Choice of personnel
In addition to our major 2021 Game of the Year Awards, every member of the PC Gamer team is shining a spotlight on a game they’ve loved this year. We’ll be posting new staff picks, along with our top prizes, throughout the month.
There is a game in Jackbox Party Pack 8 about drawing weapons. No, it’s not Drawful, because you can’t guess what the other’s weapons are. In Weapons Drawn, your artwork is a smokescreen for a murder mystery. Hidden in every murder weapon design is a letter (a business card, if you will) of its artist’s name, and identifying it is the only surefire way to find out whodunnit.
You can also name the party guests who are being targeted for killings however you like, be it “Pipplebuff Crumblebottom” or “George Pleasedontkillmeton”. In our last game of Weapons Drawn Over Thanksgiving, I had to draw a sword and figure out how to hide my revealing “M” in it. I decided to camouflage the spiked consonant like the hilt of the sword. The disguise worked for six seconds before my friends noticed it, in retrospect, mistrustful handle shape.
If you keep track, that makes Weapons Drawn part art game, part hidden identity, and part creative writing. I’ve never played anything like this, and it’s pretty amazing when you consider that there are now a total of 40 (!) Jackbox Games. With Party Pack 8, you’d think our group would be fed up with typing room codes and drawing obscure prompts, but Jackbox manages to surprise us every year.
I think it helps that Jackbox has become very good at borrowing concepts from their own games to create new ones. Weapons Drawn, for example, is a murdered version of Drawful and Fakin ‘It. The Wheel of Enormous Proportions, the most casual game in this pack, has the same trivia format as Trivia Murder Party with a touch of randomization added by the wheel spins. Drawful Animate is… well, it’s just more Drawful, except now you can draw some pictures to tell a story.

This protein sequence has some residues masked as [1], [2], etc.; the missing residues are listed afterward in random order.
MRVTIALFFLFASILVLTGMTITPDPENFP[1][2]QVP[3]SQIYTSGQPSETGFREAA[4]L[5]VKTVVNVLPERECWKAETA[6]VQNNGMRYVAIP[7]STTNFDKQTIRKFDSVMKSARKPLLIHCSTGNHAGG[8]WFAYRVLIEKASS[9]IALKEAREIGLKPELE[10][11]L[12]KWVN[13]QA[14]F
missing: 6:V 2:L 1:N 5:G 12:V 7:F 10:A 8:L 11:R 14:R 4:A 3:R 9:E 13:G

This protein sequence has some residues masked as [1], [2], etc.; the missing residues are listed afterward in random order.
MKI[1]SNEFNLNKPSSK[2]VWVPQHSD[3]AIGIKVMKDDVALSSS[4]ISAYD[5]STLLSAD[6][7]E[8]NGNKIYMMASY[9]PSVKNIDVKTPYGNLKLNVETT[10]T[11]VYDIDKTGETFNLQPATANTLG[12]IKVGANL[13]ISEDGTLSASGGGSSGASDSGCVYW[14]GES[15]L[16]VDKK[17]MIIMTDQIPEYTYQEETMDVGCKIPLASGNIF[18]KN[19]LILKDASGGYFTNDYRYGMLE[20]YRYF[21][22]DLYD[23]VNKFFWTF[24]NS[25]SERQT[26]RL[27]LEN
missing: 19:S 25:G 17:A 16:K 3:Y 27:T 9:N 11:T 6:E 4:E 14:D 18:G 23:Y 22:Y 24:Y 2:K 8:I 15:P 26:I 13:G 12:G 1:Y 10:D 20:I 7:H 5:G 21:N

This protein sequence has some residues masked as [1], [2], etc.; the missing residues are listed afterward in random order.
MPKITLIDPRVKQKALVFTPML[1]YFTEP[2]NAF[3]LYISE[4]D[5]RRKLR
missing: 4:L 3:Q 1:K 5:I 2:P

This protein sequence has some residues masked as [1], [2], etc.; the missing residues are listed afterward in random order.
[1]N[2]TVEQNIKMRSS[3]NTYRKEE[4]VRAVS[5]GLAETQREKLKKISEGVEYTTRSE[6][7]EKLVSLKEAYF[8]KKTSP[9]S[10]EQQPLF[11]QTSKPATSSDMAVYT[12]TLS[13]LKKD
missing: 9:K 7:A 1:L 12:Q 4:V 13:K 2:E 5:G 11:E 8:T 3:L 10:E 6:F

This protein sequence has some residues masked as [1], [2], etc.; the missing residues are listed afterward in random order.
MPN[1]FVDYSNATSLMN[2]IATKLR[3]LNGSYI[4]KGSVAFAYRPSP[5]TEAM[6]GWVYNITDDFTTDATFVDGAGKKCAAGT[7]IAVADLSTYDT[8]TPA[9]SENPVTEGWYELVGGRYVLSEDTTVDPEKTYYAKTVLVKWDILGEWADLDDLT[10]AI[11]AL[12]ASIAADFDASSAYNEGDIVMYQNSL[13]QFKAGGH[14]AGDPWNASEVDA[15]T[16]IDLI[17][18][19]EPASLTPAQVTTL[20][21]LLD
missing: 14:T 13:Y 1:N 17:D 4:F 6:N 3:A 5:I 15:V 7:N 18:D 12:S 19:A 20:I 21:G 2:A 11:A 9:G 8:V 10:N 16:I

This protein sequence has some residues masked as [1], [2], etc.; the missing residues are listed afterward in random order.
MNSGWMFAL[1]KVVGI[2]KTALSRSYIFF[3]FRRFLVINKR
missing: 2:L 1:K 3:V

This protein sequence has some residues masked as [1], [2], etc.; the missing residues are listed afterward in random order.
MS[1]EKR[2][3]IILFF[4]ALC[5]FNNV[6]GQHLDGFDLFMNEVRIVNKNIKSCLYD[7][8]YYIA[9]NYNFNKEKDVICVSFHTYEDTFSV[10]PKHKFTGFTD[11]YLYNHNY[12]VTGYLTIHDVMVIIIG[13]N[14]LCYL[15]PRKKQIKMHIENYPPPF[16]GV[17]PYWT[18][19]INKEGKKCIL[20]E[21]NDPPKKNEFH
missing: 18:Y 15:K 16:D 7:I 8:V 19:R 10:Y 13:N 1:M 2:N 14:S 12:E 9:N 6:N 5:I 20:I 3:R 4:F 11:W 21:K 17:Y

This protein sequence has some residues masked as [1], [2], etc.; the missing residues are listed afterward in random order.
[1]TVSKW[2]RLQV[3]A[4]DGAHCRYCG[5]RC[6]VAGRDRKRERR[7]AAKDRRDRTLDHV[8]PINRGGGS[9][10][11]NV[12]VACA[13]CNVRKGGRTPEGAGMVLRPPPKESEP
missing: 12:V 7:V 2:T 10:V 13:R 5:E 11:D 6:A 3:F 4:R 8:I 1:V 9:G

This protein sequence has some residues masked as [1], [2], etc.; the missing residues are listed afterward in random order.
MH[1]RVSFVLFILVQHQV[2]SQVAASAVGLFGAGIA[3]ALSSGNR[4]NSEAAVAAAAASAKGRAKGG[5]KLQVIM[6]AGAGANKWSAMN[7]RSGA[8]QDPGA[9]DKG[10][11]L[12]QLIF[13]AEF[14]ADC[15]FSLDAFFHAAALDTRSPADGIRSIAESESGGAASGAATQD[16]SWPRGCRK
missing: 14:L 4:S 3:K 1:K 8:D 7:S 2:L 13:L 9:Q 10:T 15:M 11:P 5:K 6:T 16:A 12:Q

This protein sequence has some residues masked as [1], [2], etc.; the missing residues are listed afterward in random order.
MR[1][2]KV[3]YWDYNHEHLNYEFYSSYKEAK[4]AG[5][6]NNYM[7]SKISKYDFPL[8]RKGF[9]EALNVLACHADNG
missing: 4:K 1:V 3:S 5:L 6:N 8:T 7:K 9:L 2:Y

One of my favorite remixes in Party Pack 8 is Job Job. This one asks players to respond to a benign prompt with as many words as possible. Players must then respond to a new prompt, but can only make their responses using a pool of words from the previous responses. The results often end up looking like those AutoCorrect challenges that are grammatically correct but never really make sense.
“I don’t eat tacos because why even bother with forks and spoons on a Wednesday,” that’s how I pretty much remember answering a question about food. I promise you that made sense back then – you had to be there. The group then votes on their favorite answers like the classic Quiplash. I’ve always liked that you could get serious or funny in games like these, and the added burden of restricting the word choice makes both options more difficult.
Party Pack 8’s biggest triumph is Poll Mine, which is essentially Family Feud if you were both the gamers. and the poll. It’s also as a team, which is apparently a first for a Jackbox game. Teams spend a few minutes responding to a poll (something simple like ranking Pringles flavors or forms of greetings), then taking turns guessing which responses were least or most popular among the group.
I didn’t expect to like this one very much because regular Family Feud is a bit bad, but this variation is awesome. Instead of a general population survey with inconsistent answers, you can use your own answers as a reference and dive into your friends’ heads for answers. Are you making your responses public to help in the short term, or are you keeping your mouth shut so your opponents can’t share the benefits? If Poll Mine sounds like fun, I wrote about it in more detail. here.
It has been a good year for Jackbox. Most packs have a stinky game or two that we rarely come back to, but Party Pack 8 is nothing but bangers (unless you’ve played a billion games of Drawful already, in which case l animation does not add much). Don’t just make it your very first Jackbox – the slightly complicated rules of Weapons Drawn and Poll Mine are a bit confusing for beginners.